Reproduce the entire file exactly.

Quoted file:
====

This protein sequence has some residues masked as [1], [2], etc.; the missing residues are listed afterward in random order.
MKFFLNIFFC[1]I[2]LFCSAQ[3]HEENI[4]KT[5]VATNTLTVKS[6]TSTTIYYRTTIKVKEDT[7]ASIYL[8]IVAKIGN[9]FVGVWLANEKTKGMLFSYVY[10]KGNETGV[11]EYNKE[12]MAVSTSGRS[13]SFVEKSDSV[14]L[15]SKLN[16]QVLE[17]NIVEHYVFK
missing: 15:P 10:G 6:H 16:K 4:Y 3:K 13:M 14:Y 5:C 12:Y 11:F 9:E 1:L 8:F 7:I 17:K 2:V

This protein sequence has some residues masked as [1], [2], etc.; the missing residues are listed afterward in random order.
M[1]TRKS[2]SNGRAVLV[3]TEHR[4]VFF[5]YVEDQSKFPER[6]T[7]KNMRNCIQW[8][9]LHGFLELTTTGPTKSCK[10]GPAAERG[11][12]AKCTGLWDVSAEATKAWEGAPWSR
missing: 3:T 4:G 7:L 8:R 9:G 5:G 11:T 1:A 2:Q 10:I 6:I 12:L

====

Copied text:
This protein sequence has some residues masked as [1], [2], etc.; the missing residues are listed afterward in random order.
MKFFLNIFFC[1]I[2]LFCSAQ[3]HEENI[4]KT[5]VATNTLTVKS[6]TSTTIYYRTTIKVKEDT[7]ASIYL[8]IVAKIGN[9]FVGVWLANEKTKGMLFSYVY[10]KGNETGV[11]EYNKE[12]MAVSTSGRS[13]SFVEKSDSV[14]L[15]SKLN[16]QVLE[17]NIVEHYVFK
missing: 15:P 10:G 6:H 16:K 4:Y 3:K 13:M 14:Y 5:C 12:Y 11:F 9:E 1:L 8:F 7:I 17:K 2:V

This protein sequence has some residues masked as [1], [2], etc.; the missing residues are listed afterward in random order.
M[1]TRKS[2]SNGRAVLV[3]TEHR[4]VFF[5]YVEDQSKFPER[6]T[7]KNMRNCIQW[8][9]LHGFLELTTTGPTKSCK[10]GPAAERG[11][12]AKCTGLWDVSAEATKAWEGAPWSR
missing: 3:T 4:G 7:L 8:R 9:G 5:G 11:T 1:A 2:Q 10:I 6:I 12:L